Tim Moran, P.Eng.*
Self-regulated professions are at risk of losing the privilege to self-govern, if the professional bodies do not ensure public interest and confidence as paramount. To ensure a continued self-regulated profession, APEGA needs to continue to promote and progress its membership qualification process to ensure highly qualified members, with a fair and inclusive approach. Ensuring continued public trust through transparency, honest public engagement, and increased public involvement.

Ross Plecash, P.Eng.
Alberta is in the midst of a major economic slowdown, which will likely get worse before it gets better. At the same time, the Alberta government is seeking to reduce bureaucracy and streamline professional application processes. This must be accomplished while maintaining and improving the public’s trust in our professions. APEGA will need to become more efficient, both fiscally and in terms of structure and process, and Council will need to work with the staff leadership to ensure that direction is taken.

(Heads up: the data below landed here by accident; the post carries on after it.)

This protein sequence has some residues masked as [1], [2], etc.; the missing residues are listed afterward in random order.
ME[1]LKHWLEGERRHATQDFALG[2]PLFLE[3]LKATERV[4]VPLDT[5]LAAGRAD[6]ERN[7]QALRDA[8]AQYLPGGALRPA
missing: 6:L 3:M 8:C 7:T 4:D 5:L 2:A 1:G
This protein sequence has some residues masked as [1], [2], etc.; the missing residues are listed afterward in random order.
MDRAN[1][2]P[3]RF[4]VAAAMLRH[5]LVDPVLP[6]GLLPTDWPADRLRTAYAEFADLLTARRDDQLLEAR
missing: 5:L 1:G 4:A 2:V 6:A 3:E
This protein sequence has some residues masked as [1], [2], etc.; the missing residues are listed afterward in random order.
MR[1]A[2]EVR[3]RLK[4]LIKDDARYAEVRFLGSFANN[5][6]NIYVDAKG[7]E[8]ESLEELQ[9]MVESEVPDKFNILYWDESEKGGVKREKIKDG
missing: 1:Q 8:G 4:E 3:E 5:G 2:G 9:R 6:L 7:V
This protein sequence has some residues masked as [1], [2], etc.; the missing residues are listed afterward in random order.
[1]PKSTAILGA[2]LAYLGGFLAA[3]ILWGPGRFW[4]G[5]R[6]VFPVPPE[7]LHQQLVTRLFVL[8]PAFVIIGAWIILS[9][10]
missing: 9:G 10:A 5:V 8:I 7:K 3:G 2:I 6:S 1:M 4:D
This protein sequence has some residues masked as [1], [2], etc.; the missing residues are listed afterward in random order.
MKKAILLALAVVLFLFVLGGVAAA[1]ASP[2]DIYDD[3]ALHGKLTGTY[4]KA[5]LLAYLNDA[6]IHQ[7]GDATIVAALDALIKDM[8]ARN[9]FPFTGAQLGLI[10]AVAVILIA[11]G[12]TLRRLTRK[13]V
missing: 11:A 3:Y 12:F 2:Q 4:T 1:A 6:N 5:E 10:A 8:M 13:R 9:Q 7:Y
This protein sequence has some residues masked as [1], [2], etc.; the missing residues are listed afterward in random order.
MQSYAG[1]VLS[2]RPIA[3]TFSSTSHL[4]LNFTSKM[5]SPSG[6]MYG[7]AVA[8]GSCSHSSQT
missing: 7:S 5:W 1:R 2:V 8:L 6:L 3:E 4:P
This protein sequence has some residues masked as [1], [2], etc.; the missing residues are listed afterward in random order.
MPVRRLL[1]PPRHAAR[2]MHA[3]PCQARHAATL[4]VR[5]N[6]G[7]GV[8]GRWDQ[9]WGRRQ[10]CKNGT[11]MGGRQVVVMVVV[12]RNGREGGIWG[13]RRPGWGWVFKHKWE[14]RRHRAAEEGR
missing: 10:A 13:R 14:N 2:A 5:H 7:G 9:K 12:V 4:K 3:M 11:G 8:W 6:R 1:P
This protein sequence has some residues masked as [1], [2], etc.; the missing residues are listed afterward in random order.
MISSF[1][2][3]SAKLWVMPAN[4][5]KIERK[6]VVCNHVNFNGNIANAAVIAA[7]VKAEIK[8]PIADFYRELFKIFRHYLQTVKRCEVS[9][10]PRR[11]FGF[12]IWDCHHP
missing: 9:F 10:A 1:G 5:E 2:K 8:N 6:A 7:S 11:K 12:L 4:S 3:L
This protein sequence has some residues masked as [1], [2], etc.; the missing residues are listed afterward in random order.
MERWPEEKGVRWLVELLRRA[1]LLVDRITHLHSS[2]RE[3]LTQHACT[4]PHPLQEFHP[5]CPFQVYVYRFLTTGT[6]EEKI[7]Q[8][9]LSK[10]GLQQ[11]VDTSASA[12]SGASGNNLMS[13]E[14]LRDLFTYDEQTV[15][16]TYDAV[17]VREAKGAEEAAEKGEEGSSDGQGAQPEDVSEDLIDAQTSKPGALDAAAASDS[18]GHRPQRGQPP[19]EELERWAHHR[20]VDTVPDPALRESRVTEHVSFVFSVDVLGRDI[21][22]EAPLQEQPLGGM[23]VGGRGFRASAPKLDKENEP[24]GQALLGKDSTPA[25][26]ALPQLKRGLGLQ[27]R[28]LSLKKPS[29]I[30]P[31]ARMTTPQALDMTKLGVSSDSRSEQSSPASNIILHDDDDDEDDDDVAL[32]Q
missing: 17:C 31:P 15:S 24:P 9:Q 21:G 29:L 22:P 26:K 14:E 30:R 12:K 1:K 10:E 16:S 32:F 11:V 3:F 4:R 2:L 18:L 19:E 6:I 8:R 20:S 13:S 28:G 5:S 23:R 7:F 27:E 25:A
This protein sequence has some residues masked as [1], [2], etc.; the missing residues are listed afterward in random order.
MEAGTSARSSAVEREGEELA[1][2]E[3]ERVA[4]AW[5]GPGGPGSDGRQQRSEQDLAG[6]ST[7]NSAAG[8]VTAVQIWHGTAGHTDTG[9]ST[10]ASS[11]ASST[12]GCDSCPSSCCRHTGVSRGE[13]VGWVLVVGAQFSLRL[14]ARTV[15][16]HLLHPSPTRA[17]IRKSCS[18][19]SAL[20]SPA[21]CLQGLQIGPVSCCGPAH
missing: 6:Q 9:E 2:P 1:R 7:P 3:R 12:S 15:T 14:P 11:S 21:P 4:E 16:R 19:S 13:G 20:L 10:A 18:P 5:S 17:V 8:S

Jonathan Prill, P.Eng.*
Compliance: ensuring a proper balance between enforcement and assisting companies to become compliant. I believe that APEGA needs to focus on enforcement to ensure that there are meaningful repercussions for non-compliance but maintain the willingness to assist those who ask. Companies who come forward and actively work toward compliance should be assisted and those who are caught must be reprimanded.

Bob Rundle, P.Eng.*